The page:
Although, it would seem that it would be easier to get Medicaid funding for skilled nursing care, no one would want to put their parents in a place they don’t belong. Unless the senior is in need of all around medical care or is not mobile, the best place to start a transition from private living is at the assisted living facility. Sherry’s mom (at the start of the article) may have been preparing financially for such a life adjusting circumstance. Here are some examples of how seniors cope with entering an assisted living facility.
1) Revere Mortgages: Instead of immediately selling their home, the senior takes out a loan against the value of their home. When the final owner wants to sell, the loan recipient will have to pay back the loan plus interest.
2) Long-Term Care Insurance: Assisted living can be covered under long -term care insurance policies. Make sure that your parents are purchasing the right policy from a reputable company. (There are scams out there.) This policy has to be purchased way before the person will enter an assisted living dwelling.
3) Veteran’s Aid & Attendance Benefit: This program for veterans who were injured while serving and their spouses can be utilized in addition to their basic VA pension.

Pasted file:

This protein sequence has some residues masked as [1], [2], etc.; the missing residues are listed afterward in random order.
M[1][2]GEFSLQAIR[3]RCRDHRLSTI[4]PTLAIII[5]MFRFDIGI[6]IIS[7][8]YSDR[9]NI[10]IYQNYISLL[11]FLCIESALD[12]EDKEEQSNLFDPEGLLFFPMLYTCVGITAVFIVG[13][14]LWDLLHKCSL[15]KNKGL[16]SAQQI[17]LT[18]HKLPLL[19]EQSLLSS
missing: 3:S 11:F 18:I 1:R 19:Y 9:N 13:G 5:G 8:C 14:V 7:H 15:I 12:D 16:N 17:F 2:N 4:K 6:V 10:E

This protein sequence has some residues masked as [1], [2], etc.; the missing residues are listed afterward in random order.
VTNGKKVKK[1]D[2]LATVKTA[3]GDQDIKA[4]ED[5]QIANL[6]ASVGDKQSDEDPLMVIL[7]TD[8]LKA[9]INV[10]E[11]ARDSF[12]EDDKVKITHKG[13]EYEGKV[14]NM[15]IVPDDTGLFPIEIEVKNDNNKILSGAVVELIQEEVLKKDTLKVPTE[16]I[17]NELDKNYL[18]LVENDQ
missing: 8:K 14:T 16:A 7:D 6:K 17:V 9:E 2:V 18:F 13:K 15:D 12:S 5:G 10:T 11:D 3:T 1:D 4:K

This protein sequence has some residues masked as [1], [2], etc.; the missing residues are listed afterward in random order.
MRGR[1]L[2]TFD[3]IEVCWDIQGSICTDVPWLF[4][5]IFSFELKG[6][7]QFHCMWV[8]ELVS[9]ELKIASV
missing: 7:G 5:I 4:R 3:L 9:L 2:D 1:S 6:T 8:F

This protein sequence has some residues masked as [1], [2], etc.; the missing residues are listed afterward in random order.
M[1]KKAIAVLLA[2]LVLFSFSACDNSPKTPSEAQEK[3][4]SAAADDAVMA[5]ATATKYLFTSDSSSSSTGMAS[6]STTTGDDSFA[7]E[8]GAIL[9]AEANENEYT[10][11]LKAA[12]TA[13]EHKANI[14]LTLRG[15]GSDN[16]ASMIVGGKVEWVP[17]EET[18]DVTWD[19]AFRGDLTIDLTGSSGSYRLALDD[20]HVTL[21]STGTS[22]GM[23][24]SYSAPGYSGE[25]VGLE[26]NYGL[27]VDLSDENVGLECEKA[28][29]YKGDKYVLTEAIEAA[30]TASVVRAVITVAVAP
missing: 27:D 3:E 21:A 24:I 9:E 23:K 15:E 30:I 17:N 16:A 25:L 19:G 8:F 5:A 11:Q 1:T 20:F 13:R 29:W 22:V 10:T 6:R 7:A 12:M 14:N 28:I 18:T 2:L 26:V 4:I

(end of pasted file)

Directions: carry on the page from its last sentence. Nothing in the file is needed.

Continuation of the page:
4) Medicaid Waivers: These waivers for assisted living are increasing each year since the government realizes that assisted living is cheaper than skilled nursing homes.

Putting it All Together

It could be painful for sensitive progeny to transition their elderly parent to a new residence. Seniors, especially, are creatures of habit and living in their own home is something they don’t want to give up. Some assisted living facilities offer monthly trials for potential residents. This could be a great option for someone like Sherry’s mom, who we profiled at the start of this article. Sometimes, even a trip and guided tour to a beautiful facility can change the mindset of the senior. Who knows, he or she might spot an old friend or old flame and their interest can be piqued. So, with lots of love and patience, hopefully caring children such as Sherry will be able to find a safe and positive haven for their aging parents.